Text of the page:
Just thought I'd share this, in case anyone else has ever wondered how to read
codes on Minwax cans.
Can of Minwax Wipe-on Poly shows the following coded information:
Decodes as follows:
131 means it was made on the 131st day of the year
0 is the last digit of the year of manufacture, 2010 in this case (presumably,
manufactured in 2000 is no longer on store shelves)
00664 is the serial number of that particular can
BLH are the initials of the machine operator
According to Minwax, the shelf life of an UNopened can is five years. They won't
shelf life for *opened* cans, but my own experience suggests that it's more than
but probably not much more than two. Certainly, by June 2012, varnish from a can
manufactured in May 2010, purchased, opened, and used in June 2010, does not dry
as quickly as it did two years ago. It does dry. But takes 3x as long. I'm glad
I tested that on
scrap: the project in question was a wedding present, so the deadline wouldn't
slip. I bought
a new can. Guess I'll use the old one for shop projects...
Jeez Doug! LOL
Now you have me wondering what Minwax deciphers the MW as. :~)
And what does the C stand for?
Anyway thanks, I am sure the 1310 is all one needs if purchasing a
single can. Seems odd that each can would have a serial number vs. a
batch number. Would Miniwax recall a single can or could you trust
#00664 to be the same as #00700?
Here ya go. Right off of the pages of Wikipedia:
A serial number is a unique code assigned for identification of a single
unit. Although usually called a number, it may include letters, though
ending with digits. Typically serial numbers of a production run are
incremented by one, or another fixed difference, from one unit to the next.
I doubt that this comes as a big surprise to anyone--there is merely,
perhaps, some confusion about terminology.
Was there a doubt as to what a serial number vs a botch number was? ;~)
And again I find it odd that Miniwax says that their cans have serial
numbers. Serial numbers are pretty much exclusively used to identify a
specific single item. I do not see a reason for that in this particular
Now if Miniwax actually mixed the product separately each time for each
individual container a serial number would be called for.
That *may* be a valid criticism of Minwax *stains*, but I've had nothing but
great results from
the wipe-on poly. I tried it as an experiment about 8 or 8 years ago, figuring
it couldn't be as
good as the General Finishes poly at Woodcraft. It's not. It's better. It dries
harder, but the best part is that it comes in a bottle, not a can -- a bottle
you can pour from. I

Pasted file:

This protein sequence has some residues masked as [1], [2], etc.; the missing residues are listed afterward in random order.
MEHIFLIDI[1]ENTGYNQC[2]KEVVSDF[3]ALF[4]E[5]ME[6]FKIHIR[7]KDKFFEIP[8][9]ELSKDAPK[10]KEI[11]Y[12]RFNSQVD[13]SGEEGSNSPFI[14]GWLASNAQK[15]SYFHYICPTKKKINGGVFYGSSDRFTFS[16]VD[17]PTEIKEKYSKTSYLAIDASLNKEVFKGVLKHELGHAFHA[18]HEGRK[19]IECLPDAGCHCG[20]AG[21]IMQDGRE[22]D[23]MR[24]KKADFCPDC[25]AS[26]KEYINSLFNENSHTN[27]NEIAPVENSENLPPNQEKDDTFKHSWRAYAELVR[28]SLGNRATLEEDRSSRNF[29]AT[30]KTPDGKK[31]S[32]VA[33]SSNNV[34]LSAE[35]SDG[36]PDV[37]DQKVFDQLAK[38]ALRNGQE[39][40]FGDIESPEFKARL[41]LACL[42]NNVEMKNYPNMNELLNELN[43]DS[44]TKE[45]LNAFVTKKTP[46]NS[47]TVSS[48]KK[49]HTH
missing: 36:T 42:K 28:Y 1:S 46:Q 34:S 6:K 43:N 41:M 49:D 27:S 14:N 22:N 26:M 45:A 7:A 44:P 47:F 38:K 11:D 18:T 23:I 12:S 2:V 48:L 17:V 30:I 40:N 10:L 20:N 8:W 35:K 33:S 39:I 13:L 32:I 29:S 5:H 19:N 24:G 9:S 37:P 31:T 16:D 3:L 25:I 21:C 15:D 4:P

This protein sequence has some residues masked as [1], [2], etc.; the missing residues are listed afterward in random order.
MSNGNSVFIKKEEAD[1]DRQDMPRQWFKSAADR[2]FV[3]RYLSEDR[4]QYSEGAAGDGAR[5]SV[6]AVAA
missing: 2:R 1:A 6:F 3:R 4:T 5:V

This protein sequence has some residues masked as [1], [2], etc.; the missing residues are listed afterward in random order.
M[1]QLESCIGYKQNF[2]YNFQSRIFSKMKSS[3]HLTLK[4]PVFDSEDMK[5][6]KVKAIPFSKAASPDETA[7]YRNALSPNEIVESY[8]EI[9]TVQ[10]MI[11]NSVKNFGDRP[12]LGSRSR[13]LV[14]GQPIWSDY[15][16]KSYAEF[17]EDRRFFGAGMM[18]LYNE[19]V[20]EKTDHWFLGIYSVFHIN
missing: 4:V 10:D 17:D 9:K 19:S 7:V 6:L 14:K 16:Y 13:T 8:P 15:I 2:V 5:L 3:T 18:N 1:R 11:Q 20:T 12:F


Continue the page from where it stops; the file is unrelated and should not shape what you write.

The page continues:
pour about an ounce into an empty prescription bottle to use on the project, and
varnish bottle immediately. So the varnish lasts a lot longer in the bottle
because it's not
exposed to oxygen.
I have no problem with Minwax products and use their stains in most all
construction and remodel projects, including entire kitchens, but not
usually on furniture projects.
That said, just went through 2 quarts of Minwax Red Mahagony #225 at a
client's request on this (no topcoat yet):
That client is a two hour drive from the shop, and because Minwax is
available just about anywhere, made it easy for her to chose a stain she
liked without my participation.
My paint contractor uses it almost exclusively and generally adds a
toner to the top coat of where shading is desired to match floors,
countertop, etc, and, depending upon the wood, in an effort to blend the
old and new, both situations faced here:
Not ashamed to use the product in the least ... :)
Yes, most unusual; not exactly easy to fabricate; took unusual methods
to do so; will indeed go in a very specific corner; made for two; must
hold large Apple monitors; one desk space required a minimum of 31" wide
leg room; drawers and doors placed _exactly_ as the client specified.
Basically designed with the same principle of a band wanting each
individual instrument louder than every other instrument in the monitor
... none of it my call, I just build what they want.
My problem has always been that there has always been an area that would
absorb the stain. It could not be as bad as I think it is, ;~), I have
seen a lot of good work done with it.
Oddly I have resanded the whole section to bare wood and it had
absorption problems again. Resanded again and used another product and
no problem. This has happened to me more than once. Something odd
going on there.
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